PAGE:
by Patria Baradi Pacis
Losing one brother is bad enough but losing two in less that a year is unbearable especially when the four of us, including my sister were very close. Dad and Mom taught sister Perla, the eldest, Mauro Jr, (passed away April 19, 2019, Jose (Joe, passed away March 19 this year) and yours truly, the youngest, to be kind and to respect each other.
Dad, a diplomat, accompanied by Mom and the siblings, travelled extensively. Our parents made sure we spoke Tagalog at home, so that we would not forget our native tongue while learning the language of the foreign country he was assigned to.
Every June 12, Philippines Independence Day, the family represented our country by wearing formal native costumes. The women wore “Sayas” long, beaded gowns with butterfly sleeves and the men wore long sleeve, see-through-shirts made of pineapple fibers with black pants. We danced the “Tinikling” or Bamboo Dance and “Pandanggo Sa Ilaw” or Candle Dance so that others would get to know our 7000 plus Islands.
There was a time when our family lived in three different continents: North America, Asia and Africa, depending what schools we were enrolled in. Sister Perla and brother Mauro lived in New York, brother Joe in Baguio City, Philippines, and I in Mogadiscio, Somalia or Lagos, Nigeria.
Our parents made sure we kept in touch with each other through letters and pictures so that we wouldn’t forget what we looked like. To save on postage, we wrote on air-letters, (a foldable, blue, sheet with stamp printed) instead of the usual paper and envelope. Sometimes, letters would arrive after many weeks. Mom would read them out loud, and get teary eyed because she missed us so much. Back then, phone calls were prohibitive at $20.00 for the first three minutes and $3.00 each additional minute. There were no cell phones or texting then.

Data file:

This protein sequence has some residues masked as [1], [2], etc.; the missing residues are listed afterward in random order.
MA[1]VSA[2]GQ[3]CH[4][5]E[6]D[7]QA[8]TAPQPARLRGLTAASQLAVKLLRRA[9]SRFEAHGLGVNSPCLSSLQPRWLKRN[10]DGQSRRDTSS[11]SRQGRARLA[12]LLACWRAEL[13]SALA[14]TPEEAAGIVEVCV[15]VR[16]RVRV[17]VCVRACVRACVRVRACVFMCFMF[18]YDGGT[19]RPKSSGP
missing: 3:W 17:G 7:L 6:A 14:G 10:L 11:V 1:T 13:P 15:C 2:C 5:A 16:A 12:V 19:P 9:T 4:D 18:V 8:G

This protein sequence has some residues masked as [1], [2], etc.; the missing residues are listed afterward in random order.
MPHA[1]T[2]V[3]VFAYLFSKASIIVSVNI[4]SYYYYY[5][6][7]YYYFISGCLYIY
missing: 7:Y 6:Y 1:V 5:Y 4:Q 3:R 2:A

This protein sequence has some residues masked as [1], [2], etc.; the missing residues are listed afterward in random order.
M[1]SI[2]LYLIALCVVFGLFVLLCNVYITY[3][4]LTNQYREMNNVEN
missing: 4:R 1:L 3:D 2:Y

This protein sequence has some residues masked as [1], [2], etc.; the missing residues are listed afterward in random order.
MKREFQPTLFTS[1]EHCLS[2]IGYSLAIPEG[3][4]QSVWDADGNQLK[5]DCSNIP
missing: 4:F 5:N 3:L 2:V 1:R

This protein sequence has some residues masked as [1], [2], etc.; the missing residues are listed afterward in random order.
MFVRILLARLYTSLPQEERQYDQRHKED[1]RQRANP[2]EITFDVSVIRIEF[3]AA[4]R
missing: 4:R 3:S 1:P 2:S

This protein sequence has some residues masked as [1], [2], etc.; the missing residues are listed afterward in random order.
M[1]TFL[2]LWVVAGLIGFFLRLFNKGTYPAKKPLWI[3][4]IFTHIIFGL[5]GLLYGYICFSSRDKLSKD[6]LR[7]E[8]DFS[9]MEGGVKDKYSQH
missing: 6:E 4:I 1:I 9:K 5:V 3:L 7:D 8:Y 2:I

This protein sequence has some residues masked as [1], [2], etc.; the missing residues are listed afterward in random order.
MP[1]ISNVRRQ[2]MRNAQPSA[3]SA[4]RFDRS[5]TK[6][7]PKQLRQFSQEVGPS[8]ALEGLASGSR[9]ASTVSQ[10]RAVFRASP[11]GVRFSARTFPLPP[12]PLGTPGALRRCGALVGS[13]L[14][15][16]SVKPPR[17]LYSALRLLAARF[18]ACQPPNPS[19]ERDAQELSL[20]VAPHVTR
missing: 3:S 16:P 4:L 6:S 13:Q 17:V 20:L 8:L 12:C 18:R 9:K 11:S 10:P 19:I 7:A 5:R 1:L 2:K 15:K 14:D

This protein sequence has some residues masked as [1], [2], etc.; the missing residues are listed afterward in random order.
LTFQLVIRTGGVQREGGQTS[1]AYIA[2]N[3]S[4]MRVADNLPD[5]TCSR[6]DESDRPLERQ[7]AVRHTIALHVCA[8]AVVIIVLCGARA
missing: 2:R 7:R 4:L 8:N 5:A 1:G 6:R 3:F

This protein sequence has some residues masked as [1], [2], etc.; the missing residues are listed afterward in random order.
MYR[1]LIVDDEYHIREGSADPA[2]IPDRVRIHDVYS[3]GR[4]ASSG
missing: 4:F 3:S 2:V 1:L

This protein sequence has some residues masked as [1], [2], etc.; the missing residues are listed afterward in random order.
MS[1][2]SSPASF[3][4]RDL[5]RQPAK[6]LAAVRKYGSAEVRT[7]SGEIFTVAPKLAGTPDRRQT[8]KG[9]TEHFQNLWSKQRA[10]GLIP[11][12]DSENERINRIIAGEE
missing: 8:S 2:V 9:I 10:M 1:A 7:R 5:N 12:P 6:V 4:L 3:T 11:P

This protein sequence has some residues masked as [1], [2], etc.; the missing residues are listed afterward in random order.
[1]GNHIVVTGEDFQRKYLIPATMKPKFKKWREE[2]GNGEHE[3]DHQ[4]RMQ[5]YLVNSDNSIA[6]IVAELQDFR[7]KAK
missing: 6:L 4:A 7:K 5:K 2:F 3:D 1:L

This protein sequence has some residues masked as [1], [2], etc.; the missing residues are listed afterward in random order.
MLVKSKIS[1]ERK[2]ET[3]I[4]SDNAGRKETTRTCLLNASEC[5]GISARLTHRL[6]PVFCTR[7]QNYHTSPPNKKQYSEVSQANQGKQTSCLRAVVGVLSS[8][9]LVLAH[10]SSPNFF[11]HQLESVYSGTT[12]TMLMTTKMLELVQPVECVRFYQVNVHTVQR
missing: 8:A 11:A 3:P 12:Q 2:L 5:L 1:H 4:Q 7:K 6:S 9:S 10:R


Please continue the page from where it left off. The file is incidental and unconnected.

Dad was strict. Mom was more lenient in disciplining us. I felt the luckiest, being the youngest, because my sister Perla paved most of the way for me as far as dating, learning how to dress and put on makeup. Mauro taught brother Joe, to be street wise and how to take public transportation and ride the scooter. As a teenager, Mauro took Joe on his paper route to show him the ropes and also helped him not to get homesick for Mom. Both protected me from bullies and escorted me to dances when I didn’t have a date. All three baby sat me when our parents were out.
Since we lived in different countries more often than not, the times we spent together as a family unit were precious. After we all got married and had children of our own, we still met once a year to celebrate our birthdays together. Mine was May 28, Mauro’s May 29, Perla’s May 31 and we recently made Joe’s on May 30 as his honorary birthday. Our sisterly and brotherly love for each other never wained. Funny, I don’t remember ever fighting. We really liked each other a lot.
As much as Perla and I are heartbroken in the loss of both our brothers within one year, we can’t help but feel for Mauro’s and Joe’s spouses, children and grandchildren especially this Father’s Day. For those who still have their father, brother or mentor, give him a call and let him know you’re thinking of him. Wish him a Happy Father’s Day. Life is so precious!